Another study continues to raise cautions about the long term use of estrogen. Women who took estrogen-only pills for at least 15 years had a higher risk of developing breast cancer, according to a study of nearly 29,000 nurses. But no increased danger was found among those who took the hormone for less than 10 years.
   Comments: There has been controversy regarding the role of phytoestrogens in the treatment of symptoms of menopause for quite some time. If you plan to take phytoestrognes, try a lower dose first before moving on to higher amounts. You may consider at first using half the dose used by the researchers and take a day or two off a week. If you are using estrogen, use as low a dose as possible for as short a time as possible.

Effects of the phytoestrogen genistein on hot flushes, endometrium, and vaginal epithelium in postmenopausal women: a 1-year randomized, double-blind, placebo-controlled study.
Menopause. 2007 Jul-Aug. Department of Obstetrical and Gynaecological Sciences, University of Messina, Messina, Italy.
To evaluate in a 12-month, prospective, randomized, double-blind, placebo-controlled study whether pure administration of the phytoestrogen genistein (54 mg/d) might reduce the number and severity of hot flushes in postmenopausal women with no adverse effect on the endometrium. The phytoestrogen genistein was shown to be effective on vasomotor symptoms without an adverse effect on endometrium.


Effects of the phytoestrogen genistein on bone metabolism in osteopenic postmenopausal women: a randomized trial.
Ann Intern Med. 2007. Azienda Ospedaliera Universitaria Policlinico G. Martino, University of Messina, Messina, Italy.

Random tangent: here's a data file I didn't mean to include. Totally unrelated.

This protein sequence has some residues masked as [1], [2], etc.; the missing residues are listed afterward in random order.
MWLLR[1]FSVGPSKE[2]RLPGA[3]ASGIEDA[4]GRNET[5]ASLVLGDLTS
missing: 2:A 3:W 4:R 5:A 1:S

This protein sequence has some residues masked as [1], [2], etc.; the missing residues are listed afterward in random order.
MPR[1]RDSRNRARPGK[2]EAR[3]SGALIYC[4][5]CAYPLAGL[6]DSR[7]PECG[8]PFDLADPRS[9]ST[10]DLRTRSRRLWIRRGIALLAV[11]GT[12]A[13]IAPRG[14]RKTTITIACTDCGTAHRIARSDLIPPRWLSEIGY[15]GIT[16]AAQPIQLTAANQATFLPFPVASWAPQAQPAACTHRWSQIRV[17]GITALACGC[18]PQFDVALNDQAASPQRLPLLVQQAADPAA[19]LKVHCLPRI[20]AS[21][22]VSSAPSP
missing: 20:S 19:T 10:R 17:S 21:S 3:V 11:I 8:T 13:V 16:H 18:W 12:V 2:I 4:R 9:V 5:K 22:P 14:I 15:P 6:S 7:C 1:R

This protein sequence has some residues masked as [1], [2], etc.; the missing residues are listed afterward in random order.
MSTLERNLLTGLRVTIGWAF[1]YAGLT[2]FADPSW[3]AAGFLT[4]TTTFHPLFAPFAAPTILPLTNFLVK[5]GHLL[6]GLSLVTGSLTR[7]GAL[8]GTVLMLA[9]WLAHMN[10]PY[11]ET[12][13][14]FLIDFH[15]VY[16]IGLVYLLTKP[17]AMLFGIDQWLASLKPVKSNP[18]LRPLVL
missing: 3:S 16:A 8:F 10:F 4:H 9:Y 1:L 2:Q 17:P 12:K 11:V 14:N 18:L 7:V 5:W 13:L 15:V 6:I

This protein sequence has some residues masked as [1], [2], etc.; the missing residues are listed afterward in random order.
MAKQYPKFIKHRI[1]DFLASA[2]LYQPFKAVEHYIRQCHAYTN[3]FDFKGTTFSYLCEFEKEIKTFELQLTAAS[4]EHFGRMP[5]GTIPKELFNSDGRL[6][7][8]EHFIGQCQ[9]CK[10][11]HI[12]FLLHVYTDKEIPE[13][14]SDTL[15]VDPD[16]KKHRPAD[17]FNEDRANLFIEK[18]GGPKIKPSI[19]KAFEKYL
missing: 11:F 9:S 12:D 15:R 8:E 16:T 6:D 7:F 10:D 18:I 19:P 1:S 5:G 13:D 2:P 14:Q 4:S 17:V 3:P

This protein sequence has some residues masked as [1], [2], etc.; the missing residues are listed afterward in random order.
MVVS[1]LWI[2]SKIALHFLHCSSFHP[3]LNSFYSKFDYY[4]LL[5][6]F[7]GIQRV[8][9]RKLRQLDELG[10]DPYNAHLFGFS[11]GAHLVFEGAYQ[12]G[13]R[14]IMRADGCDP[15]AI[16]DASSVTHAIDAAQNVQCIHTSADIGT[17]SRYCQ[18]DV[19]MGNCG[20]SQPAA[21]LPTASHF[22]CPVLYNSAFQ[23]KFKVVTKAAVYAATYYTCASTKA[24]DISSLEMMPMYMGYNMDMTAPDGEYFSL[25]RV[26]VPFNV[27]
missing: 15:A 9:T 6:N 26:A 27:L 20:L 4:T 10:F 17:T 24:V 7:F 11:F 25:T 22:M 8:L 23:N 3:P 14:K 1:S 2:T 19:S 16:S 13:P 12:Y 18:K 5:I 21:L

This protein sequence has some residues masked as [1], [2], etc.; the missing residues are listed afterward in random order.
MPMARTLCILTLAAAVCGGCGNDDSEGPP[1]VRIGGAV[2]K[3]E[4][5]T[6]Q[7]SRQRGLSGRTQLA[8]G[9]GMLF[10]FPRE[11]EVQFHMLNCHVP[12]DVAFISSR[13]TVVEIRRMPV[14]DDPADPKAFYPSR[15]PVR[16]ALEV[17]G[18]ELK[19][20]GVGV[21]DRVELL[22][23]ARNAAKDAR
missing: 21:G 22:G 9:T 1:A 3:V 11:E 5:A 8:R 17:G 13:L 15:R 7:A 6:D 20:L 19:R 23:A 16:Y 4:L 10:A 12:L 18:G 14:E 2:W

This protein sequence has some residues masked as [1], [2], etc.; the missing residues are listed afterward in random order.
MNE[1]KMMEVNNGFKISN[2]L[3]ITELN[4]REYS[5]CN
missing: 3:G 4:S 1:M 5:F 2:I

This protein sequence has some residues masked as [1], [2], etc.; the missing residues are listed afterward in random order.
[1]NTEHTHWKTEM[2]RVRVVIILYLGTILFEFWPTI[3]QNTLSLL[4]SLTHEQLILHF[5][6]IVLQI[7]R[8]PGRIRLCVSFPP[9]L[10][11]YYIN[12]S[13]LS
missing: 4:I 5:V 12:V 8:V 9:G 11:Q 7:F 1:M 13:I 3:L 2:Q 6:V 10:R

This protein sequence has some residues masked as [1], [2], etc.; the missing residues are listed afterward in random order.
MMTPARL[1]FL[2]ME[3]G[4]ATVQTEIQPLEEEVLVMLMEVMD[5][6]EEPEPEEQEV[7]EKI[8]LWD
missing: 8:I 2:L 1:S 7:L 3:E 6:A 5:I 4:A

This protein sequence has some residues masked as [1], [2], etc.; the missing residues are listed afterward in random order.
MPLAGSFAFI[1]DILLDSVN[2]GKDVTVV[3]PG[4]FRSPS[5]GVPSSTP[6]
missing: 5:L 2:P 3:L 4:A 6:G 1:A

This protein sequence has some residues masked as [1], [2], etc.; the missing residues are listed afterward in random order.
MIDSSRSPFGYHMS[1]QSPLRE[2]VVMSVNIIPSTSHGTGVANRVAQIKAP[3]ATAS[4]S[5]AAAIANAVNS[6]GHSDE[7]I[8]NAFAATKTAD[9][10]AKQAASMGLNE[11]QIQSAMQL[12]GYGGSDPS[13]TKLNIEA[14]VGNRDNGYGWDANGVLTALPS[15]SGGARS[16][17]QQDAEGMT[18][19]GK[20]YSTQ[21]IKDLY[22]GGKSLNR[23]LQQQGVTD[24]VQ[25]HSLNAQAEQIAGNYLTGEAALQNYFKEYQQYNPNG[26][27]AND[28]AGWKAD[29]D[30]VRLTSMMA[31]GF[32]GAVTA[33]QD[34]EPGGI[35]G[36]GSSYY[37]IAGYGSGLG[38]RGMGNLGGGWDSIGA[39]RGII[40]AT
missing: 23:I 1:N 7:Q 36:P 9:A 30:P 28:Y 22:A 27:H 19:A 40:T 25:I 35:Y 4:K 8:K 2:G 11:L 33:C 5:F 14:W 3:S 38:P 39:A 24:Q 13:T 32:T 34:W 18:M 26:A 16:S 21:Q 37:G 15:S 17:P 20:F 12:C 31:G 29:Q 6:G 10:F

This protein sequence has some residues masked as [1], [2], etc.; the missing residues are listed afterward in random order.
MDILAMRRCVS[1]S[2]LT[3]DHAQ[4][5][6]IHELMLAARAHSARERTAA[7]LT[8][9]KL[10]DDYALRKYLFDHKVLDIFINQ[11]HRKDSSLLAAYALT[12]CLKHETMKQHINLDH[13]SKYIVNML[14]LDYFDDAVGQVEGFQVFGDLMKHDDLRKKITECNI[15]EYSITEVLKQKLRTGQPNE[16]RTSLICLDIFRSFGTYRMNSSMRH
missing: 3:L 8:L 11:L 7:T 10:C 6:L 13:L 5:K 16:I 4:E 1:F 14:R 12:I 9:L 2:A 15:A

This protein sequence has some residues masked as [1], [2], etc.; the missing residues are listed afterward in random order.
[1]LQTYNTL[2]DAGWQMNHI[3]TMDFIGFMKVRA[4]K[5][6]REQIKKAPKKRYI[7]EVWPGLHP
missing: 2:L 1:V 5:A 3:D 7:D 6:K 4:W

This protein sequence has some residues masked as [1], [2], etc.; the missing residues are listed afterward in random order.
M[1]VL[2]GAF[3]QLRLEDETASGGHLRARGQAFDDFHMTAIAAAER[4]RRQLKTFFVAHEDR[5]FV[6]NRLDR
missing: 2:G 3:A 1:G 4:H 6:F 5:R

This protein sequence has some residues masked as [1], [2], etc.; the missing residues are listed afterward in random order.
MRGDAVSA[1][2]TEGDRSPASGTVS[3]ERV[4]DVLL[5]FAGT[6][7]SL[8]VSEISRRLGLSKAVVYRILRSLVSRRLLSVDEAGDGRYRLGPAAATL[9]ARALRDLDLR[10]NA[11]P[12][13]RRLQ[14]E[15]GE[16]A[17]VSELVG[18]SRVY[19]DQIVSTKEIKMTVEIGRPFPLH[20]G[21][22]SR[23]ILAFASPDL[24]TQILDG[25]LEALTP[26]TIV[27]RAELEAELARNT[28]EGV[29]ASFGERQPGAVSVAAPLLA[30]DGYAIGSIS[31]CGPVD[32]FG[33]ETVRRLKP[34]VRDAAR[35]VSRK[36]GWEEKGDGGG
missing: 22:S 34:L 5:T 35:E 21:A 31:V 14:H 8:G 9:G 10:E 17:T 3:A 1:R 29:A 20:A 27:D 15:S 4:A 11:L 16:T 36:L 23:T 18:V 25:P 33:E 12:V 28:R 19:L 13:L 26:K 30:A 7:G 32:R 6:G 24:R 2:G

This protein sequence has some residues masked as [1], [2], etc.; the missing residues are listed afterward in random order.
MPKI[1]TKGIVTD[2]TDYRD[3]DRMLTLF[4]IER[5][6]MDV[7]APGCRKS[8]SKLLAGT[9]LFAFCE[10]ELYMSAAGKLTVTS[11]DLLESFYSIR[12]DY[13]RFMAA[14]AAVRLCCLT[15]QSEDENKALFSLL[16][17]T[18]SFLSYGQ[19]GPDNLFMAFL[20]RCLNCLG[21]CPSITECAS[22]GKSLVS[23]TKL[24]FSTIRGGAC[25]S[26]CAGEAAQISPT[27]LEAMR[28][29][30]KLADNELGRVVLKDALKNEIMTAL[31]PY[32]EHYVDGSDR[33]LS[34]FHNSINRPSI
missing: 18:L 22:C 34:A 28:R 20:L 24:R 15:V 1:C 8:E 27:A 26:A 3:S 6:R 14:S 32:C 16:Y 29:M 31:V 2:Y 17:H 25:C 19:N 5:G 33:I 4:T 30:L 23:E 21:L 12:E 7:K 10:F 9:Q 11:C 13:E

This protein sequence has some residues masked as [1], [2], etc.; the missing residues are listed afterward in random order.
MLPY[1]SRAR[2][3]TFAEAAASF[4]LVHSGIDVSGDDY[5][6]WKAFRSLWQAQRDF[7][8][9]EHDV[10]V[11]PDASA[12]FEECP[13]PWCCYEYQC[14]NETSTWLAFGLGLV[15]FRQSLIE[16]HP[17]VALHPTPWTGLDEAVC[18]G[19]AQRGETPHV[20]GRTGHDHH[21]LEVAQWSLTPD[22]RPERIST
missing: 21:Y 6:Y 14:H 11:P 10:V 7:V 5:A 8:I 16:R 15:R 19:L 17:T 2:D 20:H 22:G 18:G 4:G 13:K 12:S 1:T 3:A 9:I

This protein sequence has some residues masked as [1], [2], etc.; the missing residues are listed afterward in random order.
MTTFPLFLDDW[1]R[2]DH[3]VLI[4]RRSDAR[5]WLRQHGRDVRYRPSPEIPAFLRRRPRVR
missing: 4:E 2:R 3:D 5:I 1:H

Observational studies and small trials of short duration suggest that the isoflavone phytoestrogen genistein reduces bone loss, but the evidence is not definitive. 389 postmenopausal women with a bone mineral density (BMD) less than 0.795 g/cm2 at the femoral neck and no significant comorbid conditions took 54 mg of phytoestrogen genistein daily for 24 months. Both the genistein and placebo tablets contained calcium and vitamin D. Twenty-four months of treatment with genistein has positive effects on BMD in osteopenic postmenopausal women.

Adding to evidence of the potential benefits of so-called plant estrogens, a study suggests that isoflavone supplements may help reduce menopausal bone loss. UK researchers found that, when taken for a year, the supplements appeared to curb spinal bone loss in women between the ages of 49 and 65. Isoflavones, compounds found in soybeans, chickpeas and other legumes, are similar to the female hormone estrogen. Because of this, researchers have been studying whether soy protein or supplements containing isoflavones might act as a sort of “natural” hormone replacement therapy.

Studies have shown that Asian women, whose traditional diet is rich in soy, have a relatively low rate of hip fracture, as well as breast cancer and heart disease. In addition, animal research has suggested that isoflavones might lessen bone loss related to waning estrogen levels. Some studies of women, however, have found no evidence of bone benefits, and much of the research on isoflavones has involved only small groups of women followed for a relatively short time. The study followed 177 women for a year and is one of the largest and longest investigations of an isoflavone supplement to date, according to the authors. They found that compared with women randomly assigned to take a placebo, those who took a daily isoflavone tablet showed less bone loss in the lower spine.

Hormone replacement therapy and menopause
Recent studies indicate that long term replacement with Premarin (horse derived estrogens) and synthetic progesterone increases the risk for heart disease, cancer, blood clots and gallbladder disease. 

Q. What is the phytoestrogen content of pomegranate pill?
A. The phytoestrogen content of pomegranate is not something that is routinely tested.

Q. Does use effect libido, does it enhance it like yohimbe bark?
A. We do not think use leads to a major effect on sex drive.